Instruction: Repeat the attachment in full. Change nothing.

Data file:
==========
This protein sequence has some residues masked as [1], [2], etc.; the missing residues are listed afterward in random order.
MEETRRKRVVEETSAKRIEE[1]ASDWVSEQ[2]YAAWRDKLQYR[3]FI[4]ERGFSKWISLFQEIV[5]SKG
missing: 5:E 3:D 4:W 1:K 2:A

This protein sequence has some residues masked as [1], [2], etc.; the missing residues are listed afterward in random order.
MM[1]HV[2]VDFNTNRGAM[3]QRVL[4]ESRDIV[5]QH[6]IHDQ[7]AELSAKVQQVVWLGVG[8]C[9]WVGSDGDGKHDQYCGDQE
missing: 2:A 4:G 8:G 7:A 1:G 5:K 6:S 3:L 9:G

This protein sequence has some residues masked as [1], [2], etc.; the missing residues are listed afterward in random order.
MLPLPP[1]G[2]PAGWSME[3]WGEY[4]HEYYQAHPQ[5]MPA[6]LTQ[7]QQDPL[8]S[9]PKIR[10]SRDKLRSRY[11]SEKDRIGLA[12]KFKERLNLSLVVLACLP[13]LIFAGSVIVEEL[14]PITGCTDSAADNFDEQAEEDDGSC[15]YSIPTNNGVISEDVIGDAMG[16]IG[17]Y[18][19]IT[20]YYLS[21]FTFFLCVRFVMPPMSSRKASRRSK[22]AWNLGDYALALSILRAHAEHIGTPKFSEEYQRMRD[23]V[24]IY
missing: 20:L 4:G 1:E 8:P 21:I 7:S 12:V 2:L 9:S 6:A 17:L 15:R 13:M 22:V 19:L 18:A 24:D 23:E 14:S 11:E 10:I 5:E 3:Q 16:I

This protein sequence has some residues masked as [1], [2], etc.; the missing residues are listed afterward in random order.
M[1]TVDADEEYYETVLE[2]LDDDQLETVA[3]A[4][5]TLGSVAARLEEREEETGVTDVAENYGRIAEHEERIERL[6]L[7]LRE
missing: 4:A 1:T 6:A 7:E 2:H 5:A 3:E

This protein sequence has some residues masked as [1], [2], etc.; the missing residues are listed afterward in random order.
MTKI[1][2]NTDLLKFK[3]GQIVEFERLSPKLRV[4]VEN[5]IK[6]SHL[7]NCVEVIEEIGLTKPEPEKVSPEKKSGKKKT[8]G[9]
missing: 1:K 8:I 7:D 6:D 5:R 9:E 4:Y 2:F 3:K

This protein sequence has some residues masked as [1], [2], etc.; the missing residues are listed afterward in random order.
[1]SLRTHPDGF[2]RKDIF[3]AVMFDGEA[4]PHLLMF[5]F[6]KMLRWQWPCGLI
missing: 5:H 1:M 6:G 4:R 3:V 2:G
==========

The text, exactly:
This protein sequence has some residues masked as [1], [2], etc.; the missing residues are listed afterward in random order.
MEETRRKRVVEETSAKRIEE[1]ASDWVSEQ[2]YAAWRDKLQYR[3]FI[4]ERGFSKWISLFQEIV[5]SKG
missing: 5:E 3:D 4:W 1:K 2:A

This protein sequence has some residues masked as [1], [2], etc.; the missing residues are listed afterward in random order.
MM[1]HV[2]VDFNTNRGAM[3]QRVL[4]ESRDIV[5]QH[6]IHDQ[7]AELSAKVQQVVWLGVG[8]C[9]WVGSDGDGKHDQYCGDQE
missing: 2:A 4:G 8:G 7:A 1:G 5:K 6:S 3:L 9:G

This protein sequence has some residues masked as [1], [2], etc.; the missing residues are listed afterward in random order.
MLPLPP[1]G[2]PAGWSME[3]WGEY[4]HEYYQAHPQ[5]MPA[6]LTQ[7]QQDPL[8]S[9]PKIR[10]SRDKLRSRY[11]SEKDRIGLA[12]KFKERLNLSLVVLACLP[13]LIFAGSVIVEEL[14]PITGCTDSAADNFDEQAEEDDGSC[15]YSIPTNNGVISEDVIGDAMG[16]IG[17]Y[18][19]IT[20]YYLS[21]FTFFLCVRFVMPPMSSRKASRRSK[22]AWNLGDYALALSILRAHAEHIGTPKFSEEYQRMRD[23]V[24]IY
missing: 20:L 4:G 1:E 8:P 21:I 7:S 12:V 2:L 9:S 6:A 17:L 15:R 13:M 22:V 19:L 18:A 24:D 23:E 14:S 11:E 10:I 5:E 3:Q 16:I

This protein sequence has some residues masked as [1], [2], etc.; the missing residues are listed afterward in random order.
M[1]TVDADEEYYETVLE[2]LDDDQLETVA[3]A[4][5]TLGSVAARLEEREEETGVTDVAENYGRIAEHEERIERL[6]L[7]LRE
missing: 4:A 1:T 6:A 7:E 2:H 5:A 3:E

This protein sequence has some residues masked as [1], [2], etc.; the missing residues are listed afterward in random order.
MTKI[1][2]NTDLLKFK[3]GQIVEFERLSPKLRV[4]VEN[5]IK[6]SHL[7]NCVEVIEEIGLTKPEPEKVSPEKKSGKKKT[8]G[9]
missing: 1:K 8:I 7:D 6:D 5:R 9:E 4:Y 2:F 3:K

This protein sequence has some residues masked as [1], [2], etc.; the missing residues are listed afterward in random order.
[1]SLRTHPDGF[2]RKDIF[3]AVMFDGEA[4]PHLLMF[5]F[6]KMLRWQWPCGLI
missing: 5:H 1:M 6:G 4:R 3:V 2:G